Mountain lions — also known as cougars, pumas, catamounts or Florida panthers — have razor sharp claws, can weigh over 90kg, and can run at speeds of up to 80km/h. These aren’t your normal neighbourhood kitty cats. Here’s what you should do if you visit the US and encounter one in the wild. Illustration by Sam Woolley.
According to the Mountain Lion Foundation, mountain lions — also known as cougars, pumas, catamounts or Florida panthers — like to hunt when deer and other prey are most active: At dawn and dusk. Of course, that’s also when many hikers like to hit the trails and avoid the midday sun. This makes mountain lion encounters a very real possibility in many parts of the US.
Fortunately, mountain lion attacks are pretty rare, averaging about six per year in North America. And fatalities are even rarer with an average of about one per year. California has the most recorded attacks in the US, and, according to the California Department of Fish and Wildlife, there have only been 14 in the state since 1986. So, you’re probably more likely to die from the recreational activity you’re doing then getting eaten by a big cat. That said, encounters aren’t uncommon, and there’s a right and wrong way to handle them.
The best defence against mountain lions is a solid, proactive offence. Stay alert while you’re in mountain lion country, especially when you crouch, sit or kneel. They see this as an opening for attack. National Park Service biologists suggest that mountain lions don’t usually recognise standing humans as prey, so it’s a good idea to stand tall — especially if you know one is nearby. In the video above from the Big Cat Rescue YouTube channel, you can see this hunting instinct in action. As soon as the trainer turns his back and gets low, every type of big cat, including their cougar, Sassyfrass, begins to stalk and prepares to pounce. It’s a good idea to keep a very close eye on small children too since they’re so low to the ground. Truth be told, you’re the last thing they want to hunt, but they can easily confuse you or a child for something else if their instincts kick in.
If you happen across a dead animal in the brush, don’t investigate it, and leave the area. That may be a food cache a mountain lion will be willing to defend. If you do encounter a mountain lion, the National Park Service suggests you remain calm and either hold your ground or back away slowly. Do not turn your back on it or run since it may stimulate the cat’s instinct to chase. Give the animal a chance to escape since it’s likely just as afraid of you as you are of it.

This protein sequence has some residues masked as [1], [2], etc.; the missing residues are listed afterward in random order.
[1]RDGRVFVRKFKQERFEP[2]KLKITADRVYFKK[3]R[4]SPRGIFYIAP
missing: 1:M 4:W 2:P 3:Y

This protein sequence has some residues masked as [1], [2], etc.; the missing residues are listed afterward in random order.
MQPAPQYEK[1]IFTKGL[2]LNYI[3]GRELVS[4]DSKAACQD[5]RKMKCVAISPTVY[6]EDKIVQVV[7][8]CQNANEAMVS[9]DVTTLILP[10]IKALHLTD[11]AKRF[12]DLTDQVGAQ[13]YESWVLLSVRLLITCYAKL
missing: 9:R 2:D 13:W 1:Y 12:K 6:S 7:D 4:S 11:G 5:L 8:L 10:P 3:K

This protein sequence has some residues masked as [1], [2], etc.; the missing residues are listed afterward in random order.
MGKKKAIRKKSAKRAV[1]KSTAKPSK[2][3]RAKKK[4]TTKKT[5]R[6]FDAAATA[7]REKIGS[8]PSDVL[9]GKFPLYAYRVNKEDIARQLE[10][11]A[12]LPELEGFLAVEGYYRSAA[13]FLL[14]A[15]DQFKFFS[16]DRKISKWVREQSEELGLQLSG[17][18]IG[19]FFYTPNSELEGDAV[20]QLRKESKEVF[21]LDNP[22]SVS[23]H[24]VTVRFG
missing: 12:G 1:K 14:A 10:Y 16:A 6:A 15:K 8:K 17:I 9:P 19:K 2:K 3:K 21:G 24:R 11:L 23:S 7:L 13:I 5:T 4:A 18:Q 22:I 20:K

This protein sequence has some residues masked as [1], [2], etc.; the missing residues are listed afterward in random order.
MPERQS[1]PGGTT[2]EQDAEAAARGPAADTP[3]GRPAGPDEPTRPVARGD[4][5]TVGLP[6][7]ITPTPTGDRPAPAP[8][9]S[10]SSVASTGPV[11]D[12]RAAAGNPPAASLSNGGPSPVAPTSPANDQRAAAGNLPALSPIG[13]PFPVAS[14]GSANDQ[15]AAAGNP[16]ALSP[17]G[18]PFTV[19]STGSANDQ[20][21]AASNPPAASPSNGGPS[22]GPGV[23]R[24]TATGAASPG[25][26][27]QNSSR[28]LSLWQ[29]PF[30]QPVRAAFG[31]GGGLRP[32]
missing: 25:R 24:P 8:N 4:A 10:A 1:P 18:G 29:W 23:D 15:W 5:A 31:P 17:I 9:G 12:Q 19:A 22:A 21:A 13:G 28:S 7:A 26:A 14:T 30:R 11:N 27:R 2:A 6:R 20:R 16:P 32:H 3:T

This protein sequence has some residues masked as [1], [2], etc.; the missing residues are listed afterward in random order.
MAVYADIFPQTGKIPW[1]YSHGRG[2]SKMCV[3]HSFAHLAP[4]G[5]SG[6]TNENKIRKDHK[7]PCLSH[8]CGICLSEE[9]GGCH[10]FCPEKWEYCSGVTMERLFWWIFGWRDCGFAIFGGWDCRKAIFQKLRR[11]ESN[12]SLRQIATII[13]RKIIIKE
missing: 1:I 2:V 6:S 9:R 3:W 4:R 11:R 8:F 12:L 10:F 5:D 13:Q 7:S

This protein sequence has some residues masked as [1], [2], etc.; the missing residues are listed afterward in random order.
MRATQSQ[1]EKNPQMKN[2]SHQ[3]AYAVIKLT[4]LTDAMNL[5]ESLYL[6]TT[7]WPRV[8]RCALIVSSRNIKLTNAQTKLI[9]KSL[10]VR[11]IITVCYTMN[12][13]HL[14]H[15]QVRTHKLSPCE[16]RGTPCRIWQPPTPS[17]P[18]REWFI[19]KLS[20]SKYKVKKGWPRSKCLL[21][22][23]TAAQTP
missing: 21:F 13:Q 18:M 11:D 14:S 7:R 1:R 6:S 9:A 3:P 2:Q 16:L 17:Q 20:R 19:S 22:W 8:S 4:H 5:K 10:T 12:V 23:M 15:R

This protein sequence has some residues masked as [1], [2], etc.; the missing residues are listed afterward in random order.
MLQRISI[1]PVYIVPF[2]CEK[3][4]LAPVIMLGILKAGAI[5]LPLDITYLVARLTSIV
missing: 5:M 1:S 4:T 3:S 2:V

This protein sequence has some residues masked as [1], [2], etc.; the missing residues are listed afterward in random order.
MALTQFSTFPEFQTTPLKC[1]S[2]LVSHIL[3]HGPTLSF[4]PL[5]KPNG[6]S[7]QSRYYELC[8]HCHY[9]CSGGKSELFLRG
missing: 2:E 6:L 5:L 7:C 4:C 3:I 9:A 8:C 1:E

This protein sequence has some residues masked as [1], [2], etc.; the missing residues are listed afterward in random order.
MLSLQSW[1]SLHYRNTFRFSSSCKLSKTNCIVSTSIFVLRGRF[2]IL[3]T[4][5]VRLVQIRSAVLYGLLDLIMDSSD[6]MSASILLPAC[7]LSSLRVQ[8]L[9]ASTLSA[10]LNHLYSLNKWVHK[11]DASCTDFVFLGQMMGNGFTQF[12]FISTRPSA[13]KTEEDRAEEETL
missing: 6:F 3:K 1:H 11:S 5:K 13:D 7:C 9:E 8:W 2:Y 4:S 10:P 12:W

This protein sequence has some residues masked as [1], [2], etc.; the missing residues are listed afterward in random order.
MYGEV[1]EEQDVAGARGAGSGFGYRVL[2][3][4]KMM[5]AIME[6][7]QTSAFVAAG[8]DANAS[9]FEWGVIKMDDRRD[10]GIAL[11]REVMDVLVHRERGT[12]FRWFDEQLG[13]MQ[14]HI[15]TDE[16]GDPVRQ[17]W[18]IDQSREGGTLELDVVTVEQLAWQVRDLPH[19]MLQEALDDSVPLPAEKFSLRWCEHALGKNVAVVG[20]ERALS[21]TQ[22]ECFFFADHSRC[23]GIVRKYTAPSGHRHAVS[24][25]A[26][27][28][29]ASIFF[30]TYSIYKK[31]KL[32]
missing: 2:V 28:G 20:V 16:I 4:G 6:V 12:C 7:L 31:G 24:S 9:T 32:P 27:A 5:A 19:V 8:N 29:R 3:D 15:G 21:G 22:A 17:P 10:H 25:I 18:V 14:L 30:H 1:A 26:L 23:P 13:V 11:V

If it starts to approach you, make yourself appear larger by raising your arms and opening your jacket if you’re wearing one. And wave your arms while speaking in a loud, firm voice. That’s sometimes enough to scare them off, but if not, throw stones, branches or anything else you can find in its direction — not directly at it (no need to hurt it or anger it for no reason). Basically, do whatever you can to show that you are not prey and may be a danger to it. If it charges, throw things at it directly and use whatever you can to fight back.
Do not stop fighting back! Many hikers have successfully fended off mountain lions with stones, sticks, caps, jackets, garden tools and even their bare hands. A mother just recently saved her son from an attack simply by grabbing the animal and throwing it off of him. If they get any sense that you can hurt them, or that you’re not worth the effort, they will likely disengage and run to safety.
This is part of Lifehacker’s Animal Attacks Series. As capable as we humans think we are, bears, snakes, wolves, sharks and even bees can turn a fun day outside into a harsh, potentially life-threatening reality check. Here’s what to do when you find yourself face to face with some of the deadliest beasts in the great outdoors.